Gender analysis of the World Health Organization online learning program on Immunization Agenda 2030

Gender analysis of the World Health Organization online learning program on Immunization Agenda 2030

Reda SadkiGlobal health

The article “Gender analysis of the World Health Organization online learning program on Immunization Agenda 2030” is, according to the authors, “the first to showcase the positive inclusion of mainstreaming gender in a WHO capacity-building program.”


  • The paper analyzes action plans developed and peer reviewed by participants in one cohort of the 2021 World Health Organization (WHO) Scholar Level 1 certification course on Immunization Agenda 2030 (IA2030), a course developed by The Geneva Learning Foundation (TGLF) with funding from the Bill & Melinda Gates Foundation (BMGF).
  • WHO’s Scholar courses only utilize the knowledge creation component of TGLF’s learning-to-action model, whereas the full model supports implementation that leads to improved health outcomes.
  • TGLF uses an innovative peer learning-to-action model, developed through over a decade of research and practice, focused on knowledge creation through dialogue, critique, and collaboration, with rubric-based peer feedback scaffolding the learning process.
  • The course was facilitated by Charlotte Mbuh and Min Zha, two women learning leaders at The Geneva Learning Foundation (TGLF), who combine deep expertise in learning science and real-world knowledge of immunization in low- and middle-income countries (LMICs).

Key findings:

  • The analysis included 111 action plans, a subset of the projects and insights shared, from participants across 31 countries working to improve immunization programs.
  • It found that “all action plans in the 111 sample, except three, included gender considerations” showing the course was effective in raising awareness of gender barriers.

This is consistent with the known effectiveness of peer feedback, as the rubric followed by each learner included specific instructions to “describe how your action plan has considered and integrated gender dimensions in immunization.”

TGLF’s peer learning model focuses on generating and applying new knowledge. This appears to be conducive to raising awareness of issues like gender barriers to immunization. By giving and receiving feedback, participants build understanding.

Whereas only around ten percent of learners participated in expert-led presentations offered about gender and immunization, every learner had to think through and write up gender analysis. And every learner had to give feedback on the gender analyses of three colleagues.

The social nature of giving and received structured peer feedback, supported by expert-designed resources, creates accountability and motivation for integrating gender considerations. Participants educate one another on blindspots, helping embed attention to gender issues.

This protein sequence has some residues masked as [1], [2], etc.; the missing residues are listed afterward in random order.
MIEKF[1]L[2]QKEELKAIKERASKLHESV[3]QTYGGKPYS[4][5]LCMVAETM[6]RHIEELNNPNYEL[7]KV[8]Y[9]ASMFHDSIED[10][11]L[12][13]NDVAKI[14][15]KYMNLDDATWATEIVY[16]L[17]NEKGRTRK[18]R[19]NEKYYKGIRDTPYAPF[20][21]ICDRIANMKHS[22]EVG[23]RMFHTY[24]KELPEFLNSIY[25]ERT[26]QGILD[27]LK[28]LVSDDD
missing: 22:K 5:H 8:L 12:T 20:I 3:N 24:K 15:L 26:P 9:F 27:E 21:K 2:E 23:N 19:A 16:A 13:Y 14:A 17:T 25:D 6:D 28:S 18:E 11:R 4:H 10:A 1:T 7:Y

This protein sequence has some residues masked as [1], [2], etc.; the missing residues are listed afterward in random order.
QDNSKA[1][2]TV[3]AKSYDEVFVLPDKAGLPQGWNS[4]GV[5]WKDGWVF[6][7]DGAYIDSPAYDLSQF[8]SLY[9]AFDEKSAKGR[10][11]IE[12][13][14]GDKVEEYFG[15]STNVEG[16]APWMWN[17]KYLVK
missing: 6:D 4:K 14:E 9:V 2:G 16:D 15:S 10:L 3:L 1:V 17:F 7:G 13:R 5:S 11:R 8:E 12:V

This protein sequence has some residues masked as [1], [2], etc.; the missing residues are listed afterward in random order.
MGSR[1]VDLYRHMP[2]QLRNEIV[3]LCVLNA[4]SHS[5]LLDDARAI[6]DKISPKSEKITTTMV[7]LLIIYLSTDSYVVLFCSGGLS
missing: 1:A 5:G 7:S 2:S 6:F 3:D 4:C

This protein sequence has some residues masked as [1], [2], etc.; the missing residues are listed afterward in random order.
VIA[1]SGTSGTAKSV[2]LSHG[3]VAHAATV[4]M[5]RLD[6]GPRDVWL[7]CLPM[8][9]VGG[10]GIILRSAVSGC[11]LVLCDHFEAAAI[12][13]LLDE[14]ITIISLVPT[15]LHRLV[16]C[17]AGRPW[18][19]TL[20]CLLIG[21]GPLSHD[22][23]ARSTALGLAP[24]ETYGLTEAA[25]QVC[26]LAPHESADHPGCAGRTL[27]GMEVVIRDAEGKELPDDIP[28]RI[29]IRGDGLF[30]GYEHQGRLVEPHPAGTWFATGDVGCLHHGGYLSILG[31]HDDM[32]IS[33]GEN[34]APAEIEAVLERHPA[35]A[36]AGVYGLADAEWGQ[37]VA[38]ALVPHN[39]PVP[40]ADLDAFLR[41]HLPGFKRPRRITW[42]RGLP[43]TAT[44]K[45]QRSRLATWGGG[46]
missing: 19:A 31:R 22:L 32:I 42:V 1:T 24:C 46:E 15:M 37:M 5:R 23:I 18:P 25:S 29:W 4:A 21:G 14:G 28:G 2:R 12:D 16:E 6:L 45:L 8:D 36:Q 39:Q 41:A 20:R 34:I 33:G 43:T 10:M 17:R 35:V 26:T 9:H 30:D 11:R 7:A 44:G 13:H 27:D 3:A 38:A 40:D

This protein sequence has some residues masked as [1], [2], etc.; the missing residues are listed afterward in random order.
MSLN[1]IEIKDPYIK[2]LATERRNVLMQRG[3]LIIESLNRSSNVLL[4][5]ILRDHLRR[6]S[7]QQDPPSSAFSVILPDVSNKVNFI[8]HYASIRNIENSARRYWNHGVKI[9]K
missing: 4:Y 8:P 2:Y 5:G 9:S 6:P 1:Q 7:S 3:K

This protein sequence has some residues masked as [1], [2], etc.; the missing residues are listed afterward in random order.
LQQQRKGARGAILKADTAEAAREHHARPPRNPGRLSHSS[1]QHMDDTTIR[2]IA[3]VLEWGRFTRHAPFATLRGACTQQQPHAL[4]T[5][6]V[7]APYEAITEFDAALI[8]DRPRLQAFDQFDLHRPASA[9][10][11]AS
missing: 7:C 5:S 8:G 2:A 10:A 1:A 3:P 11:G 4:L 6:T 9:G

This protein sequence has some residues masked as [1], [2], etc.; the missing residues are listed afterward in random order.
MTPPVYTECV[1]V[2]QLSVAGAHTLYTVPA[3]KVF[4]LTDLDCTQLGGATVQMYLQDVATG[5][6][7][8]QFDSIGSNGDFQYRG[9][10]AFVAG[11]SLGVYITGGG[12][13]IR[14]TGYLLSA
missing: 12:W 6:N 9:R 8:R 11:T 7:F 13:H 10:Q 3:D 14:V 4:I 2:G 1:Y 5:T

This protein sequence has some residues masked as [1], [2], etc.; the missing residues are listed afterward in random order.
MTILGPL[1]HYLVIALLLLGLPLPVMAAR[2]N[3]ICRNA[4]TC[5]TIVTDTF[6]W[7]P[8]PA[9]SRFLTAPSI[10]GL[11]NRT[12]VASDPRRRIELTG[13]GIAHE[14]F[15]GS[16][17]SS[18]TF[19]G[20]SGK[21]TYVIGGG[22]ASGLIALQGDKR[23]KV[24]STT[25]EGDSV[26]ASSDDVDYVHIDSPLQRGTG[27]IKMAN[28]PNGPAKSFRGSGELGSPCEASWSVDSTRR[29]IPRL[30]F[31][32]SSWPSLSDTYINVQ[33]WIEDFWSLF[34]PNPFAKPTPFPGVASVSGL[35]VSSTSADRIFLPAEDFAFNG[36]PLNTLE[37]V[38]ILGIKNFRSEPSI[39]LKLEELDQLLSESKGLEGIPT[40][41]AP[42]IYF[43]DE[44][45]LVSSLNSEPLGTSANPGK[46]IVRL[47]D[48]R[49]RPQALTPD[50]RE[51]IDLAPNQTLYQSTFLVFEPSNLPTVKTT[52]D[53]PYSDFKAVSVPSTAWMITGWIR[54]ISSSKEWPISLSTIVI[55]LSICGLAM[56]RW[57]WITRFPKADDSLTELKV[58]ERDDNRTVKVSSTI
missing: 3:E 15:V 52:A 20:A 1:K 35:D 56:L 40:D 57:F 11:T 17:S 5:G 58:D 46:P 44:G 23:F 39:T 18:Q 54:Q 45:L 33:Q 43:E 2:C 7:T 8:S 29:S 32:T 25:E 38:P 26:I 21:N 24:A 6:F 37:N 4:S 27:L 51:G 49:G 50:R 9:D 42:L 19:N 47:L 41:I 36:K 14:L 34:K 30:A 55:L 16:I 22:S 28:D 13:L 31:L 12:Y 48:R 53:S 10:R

Compared to traditional expert-led capacity building, this peer-led approach empowered participants to learn from each other’s experience, situating gender in their real-world practice, rather than as an abstract concept that requires global experts to explain it. This participant-driven process with built-in feedback mechanisms is likely to have helped make the increased gender awareness actionable.

What we learned about gender barriers

  • The most cited barrier was “low education and health literacy” affecting immunization uptake. As one plan stated, “lower educational levels of maternal caregivers are more commonly related to under-vaccination”.
  • Other major barriers were difficulties accessing services due to “gender-related factors influencing mobility, location, availability, or quality of health services” and lack of male involvement in decisions, as “men make most of the household decisions while they often do not have sufficient information”.
  • Proposed strategies focused on areas like “incentive schemes” and “on-the-job support” for female health workers, “community engagement” to improve literacy, and better “engagement of men” in immunization activities.

TGLF’s peer learning approach likely contributed to raising awareness of gender issues and ability to propose context-specific solutions, though some implicit biases may have affected peer evaluations.

Overall, the analysis shows mainstreaming gender was an effective part of this capacity building program, and the authors appear convinced of its potential to lead to more gender-equitable and effective immunization policies and services.

However, the authors’ claim that “gender inequality and harmful gender norms in many settings create barriers and are the main reasons for suboptimal immunization coverage” is not substantiated by the available data. The action plans do provide some contextual descriptions of gender barriers and describe an intent to take action. But descriptions shared by learners were not verified, and the course did not offer any support to learners in implementing their proposed actions.

Reference: Nyasulu, B.J., Heidari, S., Manna, M., Bahl, J., Goodman, T., 2023. Gender analysis of the World Health Organization online learning program on Immunization Agenda 2030. Frontiers in Global Women’s Health 4, 1230109.

Illustration: The Geneva Learning Foundation Collection © 2024